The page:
Where clear design language meets raw emotion
Some passions seamlessly fit together. Like those of Bart Kuykens. In his spare time, the casting agency owner enjoys taking analogue photographs – and he also loves the 911. So, he decided one day to combine the two passions and took photos of a friend’s 911. They were so well received that Kuykens suddenly found himself documenting more and more stories using his camera. And the natural progression was to eventually publish his photos. He has now created seven illustrated books – an issue for every letter of the Porsche brand name – with a new volume published every year. The title of the series speaks for itself: ‘A Flat 6 Love Affair’. It’s a declaration of love for the car that Kuykens has loved since his youth. And for good reason. Kuykens was also fascinated by the 911 owners and Porsche legends whom he met. He was interested in their stories that resembled his own. Perhaps it is this clear understanding of the relationship between man and the 911 that makes his photography so popular.
A good design for me is minimalistic design. Less is more. That’s why I like the 911 – it’s a very minimalistic design
Where clear design language meets raw emotion. Kuykens knows how to skilfully showcase seemingly contradictory excitement. His images also impress Porsche legends such as Walter Röhrl, Hans Mezger and Norbert Singer. They can all be found in Kuykens’ books. They are all happy to express their love of the 911 in his images.
Kuykens travelled a lot to take the photos. But it was worth it. The presence of the 911 alone was great, he says. And that still applies today.
Kuykens himself owns a 911 (F series) in GT Silver from 1970 – a constant feature in his garage, while he repeatedly buys other Porsche models and eventually sells them again. Normally, he says. This is his way of driving them all. But he remains loyal to his F series.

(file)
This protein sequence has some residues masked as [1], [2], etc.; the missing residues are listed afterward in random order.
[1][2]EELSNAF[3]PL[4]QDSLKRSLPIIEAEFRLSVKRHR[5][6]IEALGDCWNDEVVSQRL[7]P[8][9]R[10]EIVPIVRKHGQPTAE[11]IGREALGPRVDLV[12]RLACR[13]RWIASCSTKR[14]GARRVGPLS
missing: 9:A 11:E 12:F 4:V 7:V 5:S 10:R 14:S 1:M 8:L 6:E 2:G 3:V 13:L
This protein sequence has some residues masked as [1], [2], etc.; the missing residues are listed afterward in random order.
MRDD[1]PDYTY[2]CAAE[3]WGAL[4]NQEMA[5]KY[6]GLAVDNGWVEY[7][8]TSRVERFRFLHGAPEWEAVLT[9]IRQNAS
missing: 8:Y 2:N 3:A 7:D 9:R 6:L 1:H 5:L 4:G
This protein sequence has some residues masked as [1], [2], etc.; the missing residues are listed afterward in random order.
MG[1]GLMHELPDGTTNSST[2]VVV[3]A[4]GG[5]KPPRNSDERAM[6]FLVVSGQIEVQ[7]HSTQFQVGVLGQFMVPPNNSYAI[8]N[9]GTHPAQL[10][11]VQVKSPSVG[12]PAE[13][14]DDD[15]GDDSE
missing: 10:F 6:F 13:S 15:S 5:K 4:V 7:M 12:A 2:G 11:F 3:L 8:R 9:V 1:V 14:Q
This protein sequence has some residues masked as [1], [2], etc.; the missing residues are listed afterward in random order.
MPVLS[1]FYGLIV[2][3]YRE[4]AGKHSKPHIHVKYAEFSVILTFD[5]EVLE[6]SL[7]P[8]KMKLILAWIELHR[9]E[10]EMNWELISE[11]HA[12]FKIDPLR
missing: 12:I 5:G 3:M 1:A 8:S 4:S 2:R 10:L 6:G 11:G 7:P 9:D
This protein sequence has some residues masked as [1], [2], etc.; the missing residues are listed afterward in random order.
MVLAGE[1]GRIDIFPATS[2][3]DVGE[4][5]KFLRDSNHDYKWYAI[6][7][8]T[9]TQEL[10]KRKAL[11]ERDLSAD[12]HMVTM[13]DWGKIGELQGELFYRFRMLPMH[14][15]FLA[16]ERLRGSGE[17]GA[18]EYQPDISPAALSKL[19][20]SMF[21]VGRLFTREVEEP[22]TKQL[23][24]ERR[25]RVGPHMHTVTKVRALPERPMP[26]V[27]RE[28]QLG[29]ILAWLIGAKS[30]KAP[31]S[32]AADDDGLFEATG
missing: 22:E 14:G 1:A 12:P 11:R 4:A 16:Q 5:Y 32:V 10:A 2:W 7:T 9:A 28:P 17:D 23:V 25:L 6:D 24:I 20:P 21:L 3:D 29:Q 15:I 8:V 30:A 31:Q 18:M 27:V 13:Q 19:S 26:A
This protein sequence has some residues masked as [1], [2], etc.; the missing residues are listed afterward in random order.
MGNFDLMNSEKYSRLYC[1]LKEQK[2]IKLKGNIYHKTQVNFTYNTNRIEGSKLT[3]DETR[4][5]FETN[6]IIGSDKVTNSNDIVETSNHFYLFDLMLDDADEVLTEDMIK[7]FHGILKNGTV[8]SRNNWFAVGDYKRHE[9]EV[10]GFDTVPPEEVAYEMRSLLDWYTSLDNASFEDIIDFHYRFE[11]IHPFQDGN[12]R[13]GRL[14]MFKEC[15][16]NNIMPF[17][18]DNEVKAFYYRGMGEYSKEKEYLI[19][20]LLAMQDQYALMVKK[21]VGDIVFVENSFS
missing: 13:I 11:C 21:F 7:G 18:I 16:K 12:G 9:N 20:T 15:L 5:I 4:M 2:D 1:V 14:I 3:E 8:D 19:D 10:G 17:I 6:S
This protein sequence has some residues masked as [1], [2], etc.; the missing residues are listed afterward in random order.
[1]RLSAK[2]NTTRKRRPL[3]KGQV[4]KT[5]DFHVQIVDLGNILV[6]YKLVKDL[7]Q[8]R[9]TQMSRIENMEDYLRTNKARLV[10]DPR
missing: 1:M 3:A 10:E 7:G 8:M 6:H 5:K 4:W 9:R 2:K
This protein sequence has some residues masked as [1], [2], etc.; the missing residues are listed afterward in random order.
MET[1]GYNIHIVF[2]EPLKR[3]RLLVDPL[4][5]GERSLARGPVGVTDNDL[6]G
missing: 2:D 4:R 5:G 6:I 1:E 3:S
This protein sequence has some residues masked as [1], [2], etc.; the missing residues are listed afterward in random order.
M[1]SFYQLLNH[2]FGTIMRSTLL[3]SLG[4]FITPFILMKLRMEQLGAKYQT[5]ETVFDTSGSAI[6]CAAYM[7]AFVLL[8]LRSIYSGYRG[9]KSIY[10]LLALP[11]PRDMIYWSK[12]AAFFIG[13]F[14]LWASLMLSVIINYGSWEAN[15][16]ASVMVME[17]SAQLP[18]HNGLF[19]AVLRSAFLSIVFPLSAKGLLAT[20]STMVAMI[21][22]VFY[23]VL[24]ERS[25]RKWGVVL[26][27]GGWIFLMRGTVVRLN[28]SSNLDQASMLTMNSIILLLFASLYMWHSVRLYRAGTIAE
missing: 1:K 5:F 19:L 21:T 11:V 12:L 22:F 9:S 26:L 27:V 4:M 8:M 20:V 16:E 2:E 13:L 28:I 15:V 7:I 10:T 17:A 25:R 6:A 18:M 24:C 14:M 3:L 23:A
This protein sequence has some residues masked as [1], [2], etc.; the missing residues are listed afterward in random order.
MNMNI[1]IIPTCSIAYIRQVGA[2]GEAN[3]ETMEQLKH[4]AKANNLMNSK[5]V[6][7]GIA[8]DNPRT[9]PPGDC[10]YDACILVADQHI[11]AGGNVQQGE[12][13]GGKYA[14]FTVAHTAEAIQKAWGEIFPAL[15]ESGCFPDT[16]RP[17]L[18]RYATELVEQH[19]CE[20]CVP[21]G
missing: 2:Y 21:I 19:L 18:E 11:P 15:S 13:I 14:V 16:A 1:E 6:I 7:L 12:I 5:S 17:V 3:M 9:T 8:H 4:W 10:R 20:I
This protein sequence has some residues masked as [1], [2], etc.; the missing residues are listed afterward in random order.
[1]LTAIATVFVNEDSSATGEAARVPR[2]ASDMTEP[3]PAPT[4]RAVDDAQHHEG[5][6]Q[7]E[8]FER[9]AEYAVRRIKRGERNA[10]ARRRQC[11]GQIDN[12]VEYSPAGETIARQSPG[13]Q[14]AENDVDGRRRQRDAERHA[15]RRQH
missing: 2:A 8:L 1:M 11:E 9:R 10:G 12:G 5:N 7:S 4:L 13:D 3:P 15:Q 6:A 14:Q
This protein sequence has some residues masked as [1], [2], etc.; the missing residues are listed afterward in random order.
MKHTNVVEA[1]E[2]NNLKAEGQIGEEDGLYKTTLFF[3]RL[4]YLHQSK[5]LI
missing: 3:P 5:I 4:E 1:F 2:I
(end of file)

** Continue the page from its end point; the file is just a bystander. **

It’s the timeless design that fascinates him. A fascination that is reflected in each of his images. It’s no coincidence that his illustrated books are limited to 911 copies per issue. He prefers to use a somewhat industrial environment – from complementary, functional minimalism to rough, high-contrast surfaces. The 911 models that he places in front of these stand out, with their clean lines and unity of form and function. The contrast between the setting and the 911 emphasises the design. Regardless of the location and the generation – the 911 flyline is unmistakable.
What I like about the design of the 911 is the bridge between the old and the new. Even when it’s a new model, you still see the heritage
The design of the new 911 unites traditional and modern. The wings are clearly shaped and highlight the powerful geometry and design DNA. The newly designed bonnet with its characteristic dynamic recess profiles – and its straight slope to the front apron – is a nod to the 911 models of the first generation.
The 911 has always pushed boundaries in terms of timeless design. It’s iconic. It’s a timeless sports car
New, yet familiar
The 911 has been on a journey towards the future since 1963. And yes, sometimes back to a moving past. But it has never just stayed the same. Making it a sports car icon that has lost none of its fascination in over 50 years.
Kuykens also admits that he’s curious about the new 911 – how it’s moved and changed with the times. Because Kuykens knows he can rely on the fact that the new 911 remains true to itself. And that in future, he can also perpetuate the bond between the 911 and its owners in his "A Flat 6 Love Affair" illustrated books. A timeless sports car in the best sense. The new 911. Timeless Machine.